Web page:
The climatic conditions at the time of haymaking are usually favorable, so hay grown in Australia is generally free of dust, molds, and other contaminants. Oaten hay is fed less commonly because production is lower and storage is more difficult. It is fed in sheaves or bales. Because hay quality is generally acceptable, horses are not usually fed haylage (fermented forage).
Australian horses are fed large quantities of chaff or chopped hay. Chaff is made in commercial chaff mills and marketed in large (25-kg) bags. Chaff can also be produced on the farm using a small-scale chaff cutter. Many horses are fed a mix of oaten or wheaten chaff and lucerne chaff with their grain. Most commercial chaff is steam cleaned to remove dust and allow easier cutting. Some chaff is rough cut and includes some longer fibre. Good quality chaff should not contain any formed grain, but grain kernels are often found in chaff. Some manufacturers add oat-laden chaff to their products because the grain is cheaper than pure chaff.
The principal advantage of chaff is that it can be mixed with the concentrate portion of the feed so that the horse consumes forage with the concentrate. This can slow the intake of concentrate and prevent starch overload in the large intestine. There is considerable debate as to the merits of oaten chaff over wheaten chaff and vice versa. In some parts of the country it is easier to get good-quality wheaten chaff, while in other areas high-quality oaten chaff is more readily available. If you have a horse that cannot tolerate any oats, it may be best to use wheaten chaff, but in other cases chaff is chosen on quality and price.
Because chaff is so popular, use of forage cubes or pellets is not as common as in other countries. The use of lucerne pellets instead of chaff has increased recently on studs and spelling operations, where pellets can be stored in silos. This can reduce the cost and handling required compared to bagged chaff. Forage cubes have been developed only in recent times and have not made any significant impact on feeding practices. Unlike countries in the Northern Hemisphere, beet pulp and soy hulls have only recently become available as alternative forms of digestible forage. Alkali-treated sugarcane bagasse (plant residue) is used as a cheap fibre source in some commercial feeds made in North Queensland.
In many southeast Asian countries, all horse feed is imported. This makes forage very expensive, and there is a tendency to feed less than is desirable for digestive health. Compressed hay is imported but bagged chaff is a more popular feed because it is easier to transport. In India fresh lucerne and very poor-quality grass hay are the popular forages.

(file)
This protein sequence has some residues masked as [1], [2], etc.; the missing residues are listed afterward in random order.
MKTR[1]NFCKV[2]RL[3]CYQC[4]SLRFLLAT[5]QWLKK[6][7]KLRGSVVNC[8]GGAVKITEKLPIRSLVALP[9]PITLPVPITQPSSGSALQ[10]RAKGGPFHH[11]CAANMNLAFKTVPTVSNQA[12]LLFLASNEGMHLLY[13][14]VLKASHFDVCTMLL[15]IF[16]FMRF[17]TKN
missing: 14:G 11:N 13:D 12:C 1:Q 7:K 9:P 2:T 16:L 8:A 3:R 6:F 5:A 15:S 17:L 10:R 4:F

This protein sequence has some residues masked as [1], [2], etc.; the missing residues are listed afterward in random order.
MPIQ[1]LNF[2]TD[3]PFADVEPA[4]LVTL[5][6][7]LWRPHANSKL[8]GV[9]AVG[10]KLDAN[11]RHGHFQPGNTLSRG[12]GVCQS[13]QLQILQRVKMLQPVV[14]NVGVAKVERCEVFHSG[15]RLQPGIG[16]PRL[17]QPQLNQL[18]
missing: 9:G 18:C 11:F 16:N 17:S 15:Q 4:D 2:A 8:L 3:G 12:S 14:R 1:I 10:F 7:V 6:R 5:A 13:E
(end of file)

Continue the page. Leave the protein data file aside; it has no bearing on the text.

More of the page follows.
In New Zealand, lucerne and oaten chaff are the primary forms of forage added to grain. Meadow and lucerne hay is fed in similar quantities to stabled performance horses and horses in the paddock. The haymaking season is shorter and more difficult in New Zealand, and therefore a great deal of care is needed to ensure hay is cured properly. Because it is harder to make good grass hay in New Zealand, haylage is becoming popular and is made commercially or on the farm. Most racing stables have access to pasture and will often cut about 6kg (13 pounds) of wet pasture for each stabled horse.
Australians have traditionally fed more straights or cereal grains than premixed feeds, although this pattern is changing with the development of better quality feeds and recognition of the performance, convenience, and value these products can offer. Oats are by far the most common grain fed to horses based on safety, price, and the fact that there is no need for further processing. Australian oats are usually lower in protein than many.
Northern Hemisphere varieties, averaging less than 9% crude protein on an as-fed basis. Corn or maize is more expensive than oats and cannot compete on a cost per energy basis, but because it is often necessary to increase the energy density of the ration, corn is sometimes used. It is usually fed in amounts of less than five pounds and is most popular with racehorse trainers. Corn is fed cracked, steam flaked, or extruded.
Barley is perceived by many to be a cool feed (one that will not cause a shift in behaviour) and is fed either steam rolled, micronized, extruded, or boiled, but again it is usually fed in small amounts. Barley is a popular feed in show-ring circles where it is often the grain of choice.